[Date Prev][Date Next][Thread Prev][Thread Next] - [Date Index][Thread Index][Author Index]

Upcoming ARISS contact with Caribbean Youth Science Forum,Nat.Inst. for Higher Edu., Trinidad, W.Indies



An International Space Station school contact has been planned with participants at Caribbean Youth Science Forum, National Institute for Higher  Education, Research, Science & Technology (NIHERST), Port-of-Spain,  Trinidad, West Indies on 08 Aug. The event is scheduled to begin at approximately 15:13 UTC. The duration of the contact is approximately 9 minutes and 30 seconds. The contact will be a telebridge between NA1SS and LU8YY. The contact should be audible over portions of South America. Interested parties are invited to listen in on the 145.80 MHz downlink. The contact is expected to be conducted in English.

 

The National Institute of Higher Education, Research, Science and Technology (NIHERST) is a quasi-governmental body under the Ministry of Science Technology and Tertiary Education (MSTTE) in Trinidad and Tobago, which has the mandate to promote the development of science, technology and higher education. The popularization of science is an important aspect of NIHERST's mandate and towards this goal, the institute undertakes a comprehensive programme of activities to promote science learning and to encourage students in their pursuit of studies in the sciences. One of its flagship programmes is the annual Caribbean Youth Science Forum (CYSF), which will be celebrating its 10th anniversary during the period 7th to 14th August, 2011.

 

 

Participants will ask as many of the following question as time allows: 

 

1.  How is the ISS powered and how does the station use its power source to 

    maintain orbit?

2.  What are the impacts of space travel (ascent, orbit and descent) on the 

    human body?

3.  How will the technology of rockets need to be advanced in order to carry 

    humans to Mars and beyond?

4.  What is most difficult about living in space, and then re-adjusting to 

    being back on earth?

5.  Do you believe that we will find life forms on other planets within our 

    lifetime?

6.  What is the most difficult aspect of your job?

7.  What kind of foods and drinks do you eat? And do you need less food in a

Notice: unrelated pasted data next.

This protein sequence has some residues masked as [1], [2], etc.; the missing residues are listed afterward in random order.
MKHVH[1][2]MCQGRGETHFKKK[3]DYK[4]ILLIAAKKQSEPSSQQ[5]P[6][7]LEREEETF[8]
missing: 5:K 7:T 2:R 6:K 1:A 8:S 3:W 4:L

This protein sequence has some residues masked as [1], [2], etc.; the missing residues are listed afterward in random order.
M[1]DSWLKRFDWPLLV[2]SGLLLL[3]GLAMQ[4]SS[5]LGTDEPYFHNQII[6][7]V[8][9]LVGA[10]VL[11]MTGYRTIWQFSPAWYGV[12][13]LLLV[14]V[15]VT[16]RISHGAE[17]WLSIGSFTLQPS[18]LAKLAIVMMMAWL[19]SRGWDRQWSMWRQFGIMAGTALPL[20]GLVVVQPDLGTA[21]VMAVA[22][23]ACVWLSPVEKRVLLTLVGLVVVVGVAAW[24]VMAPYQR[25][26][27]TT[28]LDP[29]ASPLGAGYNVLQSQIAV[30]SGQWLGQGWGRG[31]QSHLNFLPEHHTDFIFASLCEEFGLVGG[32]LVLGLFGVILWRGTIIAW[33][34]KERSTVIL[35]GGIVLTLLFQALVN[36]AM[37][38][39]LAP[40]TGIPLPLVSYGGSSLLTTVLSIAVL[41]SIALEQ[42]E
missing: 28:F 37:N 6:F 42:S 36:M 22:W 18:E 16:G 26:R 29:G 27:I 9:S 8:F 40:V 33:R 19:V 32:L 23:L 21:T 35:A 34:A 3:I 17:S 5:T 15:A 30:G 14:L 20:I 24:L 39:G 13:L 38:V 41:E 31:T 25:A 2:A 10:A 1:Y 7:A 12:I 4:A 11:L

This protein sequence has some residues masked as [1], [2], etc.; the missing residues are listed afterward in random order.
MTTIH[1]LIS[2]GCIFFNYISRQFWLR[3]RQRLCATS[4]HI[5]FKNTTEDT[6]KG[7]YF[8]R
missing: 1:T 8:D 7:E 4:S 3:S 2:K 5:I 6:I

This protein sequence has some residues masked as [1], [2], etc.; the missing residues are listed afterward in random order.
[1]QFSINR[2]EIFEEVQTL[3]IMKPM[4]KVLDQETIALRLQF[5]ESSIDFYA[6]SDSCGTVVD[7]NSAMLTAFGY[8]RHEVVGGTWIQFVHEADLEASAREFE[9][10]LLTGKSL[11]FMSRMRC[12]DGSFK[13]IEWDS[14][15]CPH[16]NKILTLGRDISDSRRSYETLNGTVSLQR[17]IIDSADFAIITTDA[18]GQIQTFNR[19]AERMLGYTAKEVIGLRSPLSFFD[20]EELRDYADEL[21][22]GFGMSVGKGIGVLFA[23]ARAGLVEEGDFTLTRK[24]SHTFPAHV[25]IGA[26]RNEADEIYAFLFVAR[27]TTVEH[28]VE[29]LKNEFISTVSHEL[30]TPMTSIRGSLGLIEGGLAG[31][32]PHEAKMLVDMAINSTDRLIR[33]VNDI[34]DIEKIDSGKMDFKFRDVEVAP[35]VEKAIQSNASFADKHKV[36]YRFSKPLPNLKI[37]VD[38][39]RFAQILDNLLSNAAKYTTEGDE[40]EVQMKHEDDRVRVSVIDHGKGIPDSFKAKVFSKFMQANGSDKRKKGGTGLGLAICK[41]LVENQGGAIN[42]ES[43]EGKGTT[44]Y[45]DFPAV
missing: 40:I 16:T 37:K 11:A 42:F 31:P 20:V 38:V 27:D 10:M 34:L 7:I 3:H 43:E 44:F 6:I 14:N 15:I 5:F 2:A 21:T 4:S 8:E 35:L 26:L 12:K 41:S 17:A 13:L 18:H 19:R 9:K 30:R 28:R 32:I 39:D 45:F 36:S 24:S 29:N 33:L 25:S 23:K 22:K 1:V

micro-gravity environment?

8.  How do the satellites and junk in space affect the ISS trajectory and 

    incoming and departing capsules?

9.  Is the debris from space harmful to our marine environment when dumped 

    into oceans?

10. What kind of emergencies can occur on the ISS and how are they handled?

11. What has been your most rewarding experience being on the ISS?

 

 

 

Information about the upcoming ARISS contacts can be found at http://www.ariss.org/upcoming.htm#NextContact. 

 

Next planned event(s):

   

1   Youth Hostel "La Foresta", near  Castel Rigone, Trasimeno Lake, Perugia, 

    Italy, telebridge via K6DUE

    Thu, 11 Aug 2011, 08:48 UTC 

 

 

ARISS is an international educational outreach program partnering the participating space agencies, NASA, Russian Space Agency, ESA, CNES, JAXA, and CSA, with the AMSAT and IARU organizations from participating countries.

 

ARISS offers an opportunity for students to experience the excitement of Amateur Radio by talking directly with crewmembers on-board the International Space Station. Teachers, parents and communities see, first hand, how Amateur Radio and crewmembers on ISS can energize youngsters' interest in science, technology, and learning. Further information on the ARISS program is available on the website http://www.ariss.org/ (graciously hosted by the Radio Amateurs of Canada).

 

Thank you & 73,

David - AA4KN

 
----
Sent via sarex@amsat.org. Opinions expressed are those of the author.
Not an AMSAT member? Join now to support the amateur satellite program!
Subscription settings: http://amsat.org/mailman/listinfo/sarex



AMSAT Top AMSAT Home